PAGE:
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phototips@alexismiller.com

A Few Thoughts About Photographing Children

Over the past few years, much of my photography has been children. I know that many of you enjoy photographing children too, and I thought I would share a few things that have helped me along the way.
1. Know your camera. Know how to get a proper exposure, and what to watch for in the light. With children, you simply do not have the time to figure things like that out on the fly.

2. Whenever possible, avoid traditional poses and the word "cheese!" Since I had worked at a Wal-Mart portrait studio for a year before I started taking pictures on my own, this is something that was really challenging for me. My images drastically improved when I finally let go of the traditional, strict poses and smiling that I had become accustomed to. All of the photos shown were taken as the children were doing what they wanted to.

3. If you are photographing an older child, make casual conversation with him. Ask him about his interest, favorite t.v. characters, girlfriends, etc. This little man and I were discussing his upcoming rodeo competitions when I took this photo of him. I love the look in his eyes and the sweet, casual smile.

4. When you do close-up shots in particular, use the rule of thirds. When you keep the eyes in the top third, it makes them the focal point of the image. It's also a good idea to make sure that the subject has nice catchlights (light in their eyes), and definitely make sure that the eyes are in sharp focus.

5. This one last tip may surprise you: Back up! I absolutely love close-up shots of sweet little faces, but I find that it is really easy for me to end up with a whole session of close-ups! While they are fun, the sometimes can't tell the whole story. I love the story that this last image tells. This little girl was simply enjoying being little! She was dressed up in her favorite "princess skirt," Levi jacket, and pink cowgirl boots, wandering a park and picking flowers (dandelions) for her mommy.

If I had made this a close-up shot, we would have missed the whole story! We wouldn't have seen her clothing selections, the lovely park where she was playing, or the flowers in her sweet little hands.

I hope that you found these thoughts helpful, and I would love to hear any ideas that you have for photographing children!

11 comments:

Eileen said...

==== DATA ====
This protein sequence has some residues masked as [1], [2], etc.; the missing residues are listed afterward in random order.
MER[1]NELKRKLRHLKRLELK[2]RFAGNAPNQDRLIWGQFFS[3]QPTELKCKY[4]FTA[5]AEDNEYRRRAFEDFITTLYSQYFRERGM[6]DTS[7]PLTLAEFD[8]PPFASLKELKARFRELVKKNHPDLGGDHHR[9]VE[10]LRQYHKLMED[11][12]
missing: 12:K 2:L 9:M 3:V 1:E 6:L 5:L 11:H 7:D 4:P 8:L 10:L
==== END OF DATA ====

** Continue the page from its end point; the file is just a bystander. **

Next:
Awesome tips.

Question: How did you not have a shadow under the boys cowboy hat? That's always a problem for me. Did you use a direct flash?

Sarah said...

THANK YOU! Very Helpful! :) Keep it up w/ the great tips! :)

Kayce said...

Thank you for these fantasic tips! I seriously love your blog. It gives me such great ideas for all my shoots.

Gaspegirl said...

I always love and appreciate your tips... I have none to add as I am JSO.

Make it a great day!

Erin said...

Love the rule of thirds tip and the idea about taking step back. Thanks for the awesome ideas!

Staci B said...

SO true! I was just taking photos of my son (practicing!) and saying the same thing to myself, it is so darn hard to remember everything, they are not going to sit and wait! Certainly has helped me think, and set before I ask him to come over...still working on exposure though...thought I had it yesterday...and some were obviously blown.

sunshinesls said...

Great tips....Thank you! Really good pictures!

Jess said...

thanks for the tips! I really need to remember the back up back up back up

www.designsbyjessie.etsy.com

Wendy said...

Hi Alexis!
You always are on the look out for all of us! Trying to make us all better photographers! Thanks for your time that you spend and for sharing your knowledge! I love to look at your pictures, you really focus on the individual!
That is sooo like you!
Take care and thanks for sharin!

The Little Clark Family said...

I love reading your tips. I was also wondering if you were teaching any classes at Bridgerland anymore or if your business is doing as well as you like! I still have my blog from class I don't know how else to get a hold of you.
Thanks,
Amanda

Anonymous said...

I was just wondering how you manage to take pictures without people getting angry at you? I'm a new photographer, and I was taking pictures in the park today and a woman confronted me as if I was a criminal; it was actually quite upsetting.